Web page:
Lazarus Averbuch is based on a historical character, a nineteen-year-old Jewish immigrant who fled the violence against Jews in Eastern Europe in 1903. He escaped to America with his older sister, Olga, and settled in Chicago where a few years later in 1908 he was shot by the chief of police, sparking protests and a near uprising among the immigrant community.
The fictional Lazarus works hard in an egg-packing plant and dreams of writing a novel. He has attended some anarchist rallies with his friend Isador Maron, but he does not have strongly-held political beliefs. He is described as a “scrawny young man” who is always hungry and who has a “foreign cast of features.” As evidence of the bizarre racial theories prevalent at the time, Lazarus’s body is described as follows: “The thin skull cap, the large mouth, the receding chin, the low forehead, the pronounced cheekbones and the oversized simian ears all indicate a well-marked type of degeneracy.” But Lazarus is not a degenerate. His murder is entirely unjustified. All of Chief Shippy’s suppositions about him and explanations for having shot him are false. The five sentences found in the band of Lazarus’s hat turn out not to be a secret anarchist code but homework for his English language class. He is clean-shaven not because he is expecting to be killed but because he takes pride in his appearance, even though he is a poor immigrant. He is Jewish, but he is not an anarchist.
Most of what is learned about Lazarus is revealed through the memories of his older sister, Olga. He was intelligent and inquisitive, a naive, sensitive boy who searched for his friends long after they had run away during games of hide-and-seek. Olga always had to search for him and bring him home. Lazarus was her sweet little brother who “used to be afraid of sparrows” and whose curls tasted “sweet and salty” when she kissed them. “My little brother. All the lives he could have lived,” she laments.
Olga Averbuch is Lazarus’s older sister. She and Lazarus have both escaped the pogrom and fled to America. Olga works as a seamstress in “Goldblatt’s sweatshop” and “cannot afford to miss a day of work.” After Lazarus is killed, the police ransack Olga’s apartment and haul her off to the station for merciless and endless questioning. A fearful immigrant intimidated by the police, she believes that if she answers truthfully, everything will turn out all right. She asks to see her brother, not knowing he is dead. She is escorted into a room in the morgue where the police are supporting Lazarus’s body upright in a chair. At first, Olga is relieved, believing her brother is still alive. She soon realizes he is being propped up, however. His eyes are closed and he is dead. She faints. As Olga continues to have flashbacks about her brother throughout the novel, she realizes she might not know who he had become. She feels guilty for not picking up on things: Could he have been an anarchist? Why did he pal around with that anarchist sympathizer Isador Maron? How could the boy who survived a pogrom and a refugee camp in Czernowitz be an anarchist? How could the boy who jumped on a soldier’s back, scratching the soldier’s cheeks to protect his older sister, be an assassin?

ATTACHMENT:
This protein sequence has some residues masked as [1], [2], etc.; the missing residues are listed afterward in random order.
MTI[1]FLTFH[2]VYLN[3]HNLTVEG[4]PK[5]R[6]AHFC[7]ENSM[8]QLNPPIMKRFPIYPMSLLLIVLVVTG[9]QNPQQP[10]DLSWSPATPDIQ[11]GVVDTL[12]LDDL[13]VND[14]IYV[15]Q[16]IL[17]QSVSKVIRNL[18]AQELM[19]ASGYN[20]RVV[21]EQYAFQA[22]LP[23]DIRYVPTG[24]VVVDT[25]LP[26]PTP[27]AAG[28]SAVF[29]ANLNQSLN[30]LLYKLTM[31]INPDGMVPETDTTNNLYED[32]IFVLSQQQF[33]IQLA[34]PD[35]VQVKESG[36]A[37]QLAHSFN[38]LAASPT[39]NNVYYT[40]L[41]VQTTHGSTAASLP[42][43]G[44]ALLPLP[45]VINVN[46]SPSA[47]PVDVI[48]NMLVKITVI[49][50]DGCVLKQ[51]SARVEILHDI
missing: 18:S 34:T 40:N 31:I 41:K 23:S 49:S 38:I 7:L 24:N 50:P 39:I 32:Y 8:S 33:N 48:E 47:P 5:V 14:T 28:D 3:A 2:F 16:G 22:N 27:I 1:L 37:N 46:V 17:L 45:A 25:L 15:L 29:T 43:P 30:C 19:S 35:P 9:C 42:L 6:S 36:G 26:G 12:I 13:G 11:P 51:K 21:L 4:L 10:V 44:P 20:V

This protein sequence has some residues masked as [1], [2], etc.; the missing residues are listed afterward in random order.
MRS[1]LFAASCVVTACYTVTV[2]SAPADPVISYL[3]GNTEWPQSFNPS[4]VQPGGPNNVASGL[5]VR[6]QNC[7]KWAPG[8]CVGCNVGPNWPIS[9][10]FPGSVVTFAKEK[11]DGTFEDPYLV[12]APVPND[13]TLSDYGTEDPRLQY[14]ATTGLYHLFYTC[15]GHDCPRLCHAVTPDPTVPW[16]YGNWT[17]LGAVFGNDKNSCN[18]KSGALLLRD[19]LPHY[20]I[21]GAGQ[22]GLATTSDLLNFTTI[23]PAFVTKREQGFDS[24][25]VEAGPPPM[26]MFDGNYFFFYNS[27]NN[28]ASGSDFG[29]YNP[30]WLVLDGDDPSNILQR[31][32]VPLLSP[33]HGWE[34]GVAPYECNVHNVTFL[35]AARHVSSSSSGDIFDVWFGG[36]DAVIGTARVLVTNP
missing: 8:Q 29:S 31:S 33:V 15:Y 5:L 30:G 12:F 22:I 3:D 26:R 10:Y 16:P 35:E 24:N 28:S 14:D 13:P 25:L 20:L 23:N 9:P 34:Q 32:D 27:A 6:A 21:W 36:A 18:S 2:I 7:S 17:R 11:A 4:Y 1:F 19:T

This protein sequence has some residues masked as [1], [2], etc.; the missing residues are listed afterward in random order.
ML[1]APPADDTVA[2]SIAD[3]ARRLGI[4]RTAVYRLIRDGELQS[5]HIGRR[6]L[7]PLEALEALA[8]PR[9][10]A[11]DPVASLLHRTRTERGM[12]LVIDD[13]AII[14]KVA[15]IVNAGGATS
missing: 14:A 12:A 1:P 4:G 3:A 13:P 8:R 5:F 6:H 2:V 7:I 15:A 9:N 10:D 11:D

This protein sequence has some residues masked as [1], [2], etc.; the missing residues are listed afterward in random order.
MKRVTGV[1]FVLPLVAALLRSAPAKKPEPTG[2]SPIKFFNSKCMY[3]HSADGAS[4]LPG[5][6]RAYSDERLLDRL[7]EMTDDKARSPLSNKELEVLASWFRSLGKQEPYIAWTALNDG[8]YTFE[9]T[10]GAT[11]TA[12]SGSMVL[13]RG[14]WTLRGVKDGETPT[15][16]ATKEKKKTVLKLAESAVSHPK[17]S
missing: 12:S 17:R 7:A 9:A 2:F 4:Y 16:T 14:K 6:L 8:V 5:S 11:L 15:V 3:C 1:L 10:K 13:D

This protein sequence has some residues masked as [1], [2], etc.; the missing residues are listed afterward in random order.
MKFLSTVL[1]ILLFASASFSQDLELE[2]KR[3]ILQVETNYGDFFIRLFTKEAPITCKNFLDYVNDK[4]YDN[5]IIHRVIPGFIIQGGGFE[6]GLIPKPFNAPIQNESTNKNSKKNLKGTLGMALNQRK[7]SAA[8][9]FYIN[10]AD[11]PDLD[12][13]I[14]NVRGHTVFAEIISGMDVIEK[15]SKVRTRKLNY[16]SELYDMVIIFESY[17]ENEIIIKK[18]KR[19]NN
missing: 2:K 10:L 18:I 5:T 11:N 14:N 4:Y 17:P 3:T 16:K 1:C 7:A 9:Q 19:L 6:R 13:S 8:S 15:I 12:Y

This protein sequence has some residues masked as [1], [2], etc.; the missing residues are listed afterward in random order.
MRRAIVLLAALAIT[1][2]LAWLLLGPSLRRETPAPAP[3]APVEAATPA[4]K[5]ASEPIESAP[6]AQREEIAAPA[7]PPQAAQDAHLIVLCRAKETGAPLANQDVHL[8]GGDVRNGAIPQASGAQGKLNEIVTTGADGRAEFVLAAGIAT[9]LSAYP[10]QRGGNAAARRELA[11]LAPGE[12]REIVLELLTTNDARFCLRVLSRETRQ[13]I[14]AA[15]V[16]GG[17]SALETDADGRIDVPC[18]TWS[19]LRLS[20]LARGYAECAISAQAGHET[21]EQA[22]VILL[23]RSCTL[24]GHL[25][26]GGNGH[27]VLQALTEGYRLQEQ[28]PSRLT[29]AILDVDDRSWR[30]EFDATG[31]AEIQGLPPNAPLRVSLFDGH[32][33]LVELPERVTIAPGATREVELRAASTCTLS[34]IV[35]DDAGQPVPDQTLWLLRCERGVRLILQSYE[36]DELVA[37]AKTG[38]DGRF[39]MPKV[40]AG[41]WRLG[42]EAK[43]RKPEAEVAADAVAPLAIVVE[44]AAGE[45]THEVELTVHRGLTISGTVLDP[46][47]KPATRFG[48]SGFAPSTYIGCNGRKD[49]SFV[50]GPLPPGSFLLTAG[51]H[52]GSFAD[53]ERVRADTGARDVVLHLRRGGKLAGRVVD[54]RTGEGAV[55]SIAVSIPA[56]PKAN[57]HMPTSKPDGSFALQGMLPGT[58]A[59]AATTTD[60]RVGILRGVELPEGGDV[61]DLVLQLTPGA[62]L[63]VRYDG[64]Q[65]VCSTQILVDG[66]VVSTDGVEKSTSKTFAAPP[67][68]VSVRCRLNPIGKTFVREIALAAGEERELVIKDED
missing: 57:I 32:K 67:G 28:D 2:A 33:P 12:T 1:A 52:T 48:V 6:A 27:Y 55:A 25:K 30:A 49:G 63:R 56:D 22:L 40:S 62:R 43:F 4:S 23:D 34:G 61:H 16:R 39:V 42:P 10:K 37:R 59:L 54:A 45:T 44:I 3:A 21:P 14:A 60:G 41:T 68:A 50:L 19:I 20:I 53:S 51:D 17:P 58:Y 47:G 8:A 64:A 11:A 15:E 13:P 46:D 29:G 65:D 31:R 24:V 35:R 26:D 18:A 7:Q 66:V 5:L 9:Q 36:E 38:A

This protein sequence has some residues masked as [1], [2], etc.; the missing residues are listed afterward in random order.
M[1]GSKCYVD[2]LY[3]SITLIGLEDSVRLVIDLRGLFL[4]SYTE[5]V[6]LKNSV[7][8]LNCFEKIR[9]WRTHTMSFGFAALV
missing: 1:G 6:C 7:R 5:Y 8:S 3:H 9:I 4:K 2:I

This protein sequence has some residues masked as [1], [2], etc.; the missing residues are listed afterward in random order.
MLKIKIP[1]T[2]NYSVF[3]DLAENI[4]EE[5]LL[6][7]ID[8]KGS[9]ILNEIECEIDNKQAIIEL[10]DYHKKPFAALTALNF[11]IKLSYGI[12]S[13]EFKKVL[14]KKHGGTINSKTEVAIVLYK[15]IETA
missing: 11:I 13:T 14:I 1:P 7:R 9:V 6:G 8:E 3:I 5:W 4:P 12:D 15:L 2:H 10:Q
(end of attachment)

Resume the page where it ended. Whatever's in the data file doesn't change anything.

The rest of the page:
Olga continues to be hounded by the police. They are certain she knows the whereabouts of Lazarus’s friend and alleged anarchist co-conspirator, Isador Maron. Maron, it turns out, is hiding in her closet. She is shocked when she discovers him. Olga is conflicted. She fears the police will make things worse for her if they discover that she is harboring a criminal but her loyalty to a fellow immigrant coupled with her anger over the cruelty of the police cause her to hide Maron. The ever-suffering and distraught Olga at times withers under police interrogation and at other times rises up in anger, demanding that the police release her brother’s body. She dreamily constructs a mental letter to her mother, rehearsing how she will tell her the news of Lazarus’s death. When she finds out Lazarus’s body has been desecrated, she at first refuses to bury him as urged by members of the Jewish community. In the end, she goes along with their plan in order to protect the Jewish community against retaliation in the event of an anti-anarchist backlash. She writes to her mother that she has decided to choose life so that no more people will be killed. “God will take care of the dead. We have to take care of the living,” she writes.
Vladimir Brik is the narrator and main character of the novel....
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